• Once these develop, they are unintentionally reinforced by parents/peers/whoever. Or they can be self-reinforcing (e.g., negative reinforcement; it makes them special when otherwise they are “nobodys”)
  65. Ullman and Krasner (1969)
    Reported that staff in hospital paid more attention to those who displayed characteristics of the disorder. The patient saw that if they disobeyed and played up, the staff would make a fuss over them.
  66. Evaluation of behaviourism
    • Behaviourism cannot explain why many Sz show similar symptoms without ever having witnessed such behaviour before,or why the disorder tends to first occur in late adolescence or early adulthood.
    • It assumes that Sz is only the expression of symptoms. i.e., they aren’t actually hallucinating, but are only being rewarded for reporting hallucinations.
    • Furthermore, Sz is distressing to have, and it is therefore unlikely that it is rewarding to have Sz.
    • Doesn't take into account all factors - biological
    • Only able to explain positive symptoms
  67. Behavioural Treatments
    • Operant Conditioning:
    • The Token Economy
  68. Token Economy
    • Since Sz is a learned mental illness, treatment is by unlearning it.
    • Since the Behaviourist considers Sz to only be a set of observable symptoms, the therapy only aims to remove those symptoms.
    • This is by giving them no attention for the sz symptom but rewarding the 'normal behaviour' - shapes the behaviour
  69. Token Economy Effectiveness studies
    • Ayllon & Azrin (1968)
    • Paul & Lentz (1977)
  70. Ayllon & Azrin (1968)
    • Hospitalised Female patients with Sz (mean time in hospital = 16 yrs) were given tokens for appropriate behaviours.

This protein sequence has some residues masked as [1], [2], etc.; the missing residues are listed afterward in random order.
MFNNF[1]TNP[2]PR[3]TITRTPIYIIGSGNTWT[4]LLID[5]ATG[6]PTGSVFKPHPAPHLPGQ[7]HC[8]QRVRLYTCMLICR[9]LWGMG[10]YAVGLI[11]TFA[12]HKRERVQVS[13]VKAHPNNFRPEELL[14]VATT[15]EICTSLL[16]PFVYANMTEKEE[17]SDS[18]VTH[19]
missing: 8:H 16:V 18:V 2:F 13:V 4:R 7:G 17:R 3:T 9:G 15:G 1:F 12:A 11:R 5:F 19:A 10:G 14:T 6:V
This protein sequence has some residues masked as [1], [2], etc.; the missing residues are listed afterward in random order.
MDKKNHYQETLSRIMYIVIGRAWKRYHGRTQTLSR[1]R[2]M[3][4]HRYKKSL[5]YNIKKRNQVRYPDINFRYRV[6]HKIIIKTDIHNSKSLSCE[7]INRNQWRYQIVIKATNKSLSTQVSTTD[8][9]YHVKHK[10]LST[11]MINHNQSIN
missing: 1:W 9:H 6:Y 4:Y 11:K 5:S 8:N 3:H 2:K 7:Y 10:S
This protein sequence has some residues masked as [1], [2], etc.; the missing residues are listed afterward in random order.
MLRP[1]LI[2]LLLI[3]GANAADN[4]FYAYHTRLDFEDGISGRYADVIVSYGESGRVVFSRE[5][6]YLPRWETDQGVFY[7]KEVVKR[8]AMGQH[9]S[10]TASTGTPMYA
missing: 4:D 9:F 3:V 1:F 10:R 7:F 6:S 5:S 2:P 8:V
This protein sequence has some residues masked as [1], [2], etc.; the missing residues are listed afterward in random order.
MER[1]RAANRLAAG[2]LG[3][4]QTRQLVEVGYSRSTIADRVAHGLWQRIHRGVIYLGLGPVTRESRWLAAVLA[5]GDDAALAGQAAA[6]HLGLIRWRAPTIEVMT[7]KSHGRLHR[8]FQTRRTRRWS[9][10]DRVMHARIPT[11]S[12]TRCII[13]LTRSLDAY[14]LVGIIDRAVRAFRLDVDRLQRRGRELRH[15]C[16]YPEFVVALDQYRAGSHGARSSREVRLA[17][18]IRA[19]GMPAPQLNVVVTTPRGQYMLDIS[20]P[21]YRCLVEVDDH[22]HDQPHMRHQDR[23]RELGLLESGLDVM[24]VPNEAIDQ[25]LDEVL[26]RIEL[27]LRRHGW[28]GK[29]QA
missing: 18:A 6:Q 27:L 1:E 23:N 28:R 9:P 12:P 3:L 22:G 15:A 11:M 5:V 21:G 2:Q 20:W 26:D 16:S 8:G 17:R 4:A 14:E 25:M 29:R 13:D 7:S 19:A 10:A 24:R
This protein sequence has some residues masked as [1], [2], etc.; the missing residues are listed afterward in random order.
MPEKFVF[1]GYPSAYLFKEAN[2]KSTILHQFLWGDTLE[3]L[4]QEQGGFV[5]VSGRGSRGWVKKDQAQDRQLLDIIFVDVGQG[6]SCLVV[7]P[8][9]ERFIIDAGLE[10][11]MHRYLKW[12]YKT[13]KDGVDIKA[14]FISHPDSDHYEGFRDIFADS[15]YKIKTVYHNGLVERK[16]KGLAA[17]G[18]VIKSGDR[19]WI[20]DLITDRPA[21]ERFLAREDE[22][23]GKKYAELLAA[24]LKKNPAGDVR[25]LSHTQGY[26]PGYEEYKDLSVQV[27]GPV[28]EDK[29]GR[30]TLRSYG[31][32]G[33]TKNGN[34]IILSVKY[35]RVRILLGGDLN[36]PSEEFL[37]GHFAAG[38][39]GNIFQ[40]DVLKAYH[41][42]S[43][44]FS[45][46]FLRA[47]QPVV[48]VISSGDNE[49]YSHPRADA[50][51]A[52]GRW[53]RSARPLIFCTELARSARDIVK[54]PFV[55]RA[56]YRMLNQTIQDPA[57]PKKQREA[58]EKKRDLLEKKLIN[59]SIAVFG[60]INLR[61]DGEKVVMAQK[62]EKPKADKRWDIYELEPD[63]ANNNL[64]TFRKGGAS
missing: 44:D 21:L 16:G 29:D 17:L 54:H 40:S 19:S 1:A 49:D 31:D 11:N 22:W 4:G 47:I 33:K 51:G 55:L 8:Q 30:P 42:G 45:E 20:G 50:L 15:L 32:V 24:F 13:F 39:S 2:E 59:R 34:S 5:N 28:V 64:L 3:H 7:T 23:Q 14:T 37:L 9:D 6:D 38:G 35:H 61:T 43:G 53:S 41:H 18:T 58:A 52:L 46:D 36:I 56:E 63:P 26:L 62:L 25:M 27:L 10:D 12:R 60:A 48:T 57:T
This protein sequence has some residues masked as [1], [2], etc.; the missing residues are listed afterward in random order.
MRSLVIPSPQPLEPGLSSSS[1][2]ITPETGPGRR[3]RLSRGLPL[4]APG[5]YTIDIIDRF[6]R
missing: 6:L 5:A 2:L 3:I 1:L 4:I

• e.g., brushing hair, making beds.
    • The tokens were exchanged for activities such as watching films, extra visits to the canteen.
    • The mean number of chores increased from 5 to over 40.
    • This shapes the behaviour away from Sz symptoms, and towards more “normal” behaviour.
  71. Paul & Lentz (1977)
    • Used the TE with long-term Sz patients. They developed social and work skills, were able to look after themselves, and symptoms were reduced.
    • Five years later, 98% of these patients had been discharged, compared to 45% in the control group.
  72. Token Economy Effectiveness
    • They work to change behaviours in highly-structured institutions so long as the tokens are given.
    • Only deal with a few symptoms of Sz.
    • Produce more “normal” behaviours, but don’t really affect the mind of the people with Sz.
  73. Token Economy Appropriateness
    • Can help with negative symptoms because they provide incentives for more active behaviours.
    • Dickerson (2005): they can then be used to prop-up more conventional treatments.
    • The “desired behaviours” are near-completely determined by the therapists/staff without consultation of the patients.
    • They don’t really deal with positive symptoms. They may suppress them, but they don’t treat them.
    • It only focuses on the behaviours, and doesn’t care about cognitive or biological features.
    • It doesn’t work outside of institutions, and the benefits stop on release.
  74. Psychodynamic approach
    • Mental illnesses are caused by issues in the unconcious mind perhaps fixations from childhood consists of three major assumptions
    • 1. sz fixate in the oral stage - harsh uncaring upbringing
    • 2. Later in life, regression to oral stage means that they abandon the ego (reality principle) explaining their break with reality - delusions of grandeur and creation of neologism
    • 3. The individauls will still try to keep contact with the real world which results in further sz symptoms - hearing voices of God telling you are Alan sugar makes the situation feel more real